dc.titleFactors Affecting University-Based AIDS Education Efforts and Outcomesen_GB
dc.contributor.authorBoyd, Thereseen_US
dc.author.detailsTherese Boyd, Florida International University, Student Health Center, North Miami, Florida, USA, email: Therese.Boyd@fiu.eduen_US
dc.identifier.urihttp://hdl.handle.net/10755/166185-
dc.description.abstractFlorida's state universities, in response to legislative mandates and concerns for college students, have launched a variety of AIDS education initiatives. However, the intended outcomes or changes in students' knowledge, attitudes, and sexual behavior is difficult to determine. This problem was addressed by investigating the efforts and outcomes of AIDS educational initiatives at a South Florida state university, while uncovering the factors that contribute to these outcomes. A conceptual framework provided a visual model of factors that mediate the processes and/or outcomes experienced by the student in response to an AIDS educational effort. These factors are generally categorized as institutional mediators and individual mediators sharing subcategories of: people; circumstances; beliefs; and actions. Individual mediators also included endemic traits of the student. A qualitative methodology was adopted for flexibility and discovery of variables affecting efforts and outcomes. The study's five phase data collection process encompassed: 1) interviews with administrative and student leadership; 2) surveys of 804 undergraduate students; 3) in-depth interview with 22 students; 4) review of student interview transcripts by a panel of experts; and 5) extensive analyses of all data. Findings indicated that students predominately receive AIDS information from impersonal mass media sources. In contrast to national studies, students at this University lacked proficiency (score of 80% correct or higher) in overall AIDS knowledge, particularly HIV prevention. Statistically significant relationships existed between level of knowledge, particularly HIV prevention. Statistically significant relationships existed between level of knowledge; condom use; and positive attitudes towards people with AIDS. Students wanted more information on HIV prevention, distributed by a variety of methods. While this study found that students were becoming more knowledgeable, changing attitudes, and testing-out safer sexual behavior; it revealed a need for additional HIV prevention education, administrative support for programming, creative marketing strategies, varied methods for HIV prevention education, and promotion and support for sexual behavior change. The findings of this study are of particular importance to nursing students not only from a personal but a professional standpoint since nursing students are often queried by clients and peers about HIV/AIDS transmission and prevention. Specific recommendations include: garnering the support of academic leadership; utilizing effective marketing strategies; expanding the peer education program; and integrating HIV prevention messages throughout the core curriculum.en_GB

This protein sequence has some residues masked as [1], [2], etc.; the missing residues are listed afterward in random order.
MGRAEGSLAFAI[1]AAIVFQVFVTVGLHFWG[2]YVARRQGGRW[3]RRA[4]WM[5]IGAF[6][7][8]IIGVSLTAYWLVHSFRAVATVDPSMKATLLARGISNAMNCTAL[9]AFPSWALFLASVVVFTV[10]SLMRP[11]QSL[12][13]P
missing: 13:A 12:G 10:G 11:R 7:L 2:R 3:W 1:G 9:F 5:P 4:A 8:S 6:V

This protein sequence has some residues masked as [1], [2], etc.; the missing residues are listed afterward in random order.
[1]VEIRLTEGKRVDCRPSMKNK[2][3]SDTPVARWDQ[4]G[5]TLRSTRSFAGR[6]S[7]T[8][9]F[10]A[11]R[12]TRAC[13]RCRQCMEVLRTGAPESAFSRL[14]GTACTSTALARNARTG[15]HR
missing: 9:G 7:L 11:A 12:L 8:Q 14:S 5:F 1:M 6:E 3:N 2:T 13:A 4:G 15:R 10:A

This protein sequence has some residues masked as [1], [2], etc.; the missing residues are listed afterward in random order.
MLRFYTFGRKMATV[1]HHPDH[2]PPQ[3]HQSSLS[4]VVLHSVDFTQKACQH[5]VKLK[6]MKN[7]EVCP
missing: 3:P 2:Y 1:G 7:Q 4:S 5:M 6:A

dc.date.available2011-10-27T14:41:59Z-
dc.date.issued2011-10-27en_GB
dc.date.accessioned2011-10-27T14:41:59Z-
dc.conference.dateFeb 29 - Mar 2, 1996en_US
dc.conference.hostSouthern Nursing Research Societyen_US
dc.description.noteThis is an abstract-only submission. If the author has submitted a full-text item based on this abstract, you may find it by browsing the Virginia Henderson Global Nursing e-Repository by author. If author contact information is available in this abstract, please feel free to contact him or her with your queries regarding this submission. Alternatively, please contact the conference host, journal, or publisher (according to the circumstance) for further details regarding this item. If a citation is listed in this record, the item has been published and is available via open-access avenues or a journal/database subscription. Contact your library for assistance in obtaining the as-published article.-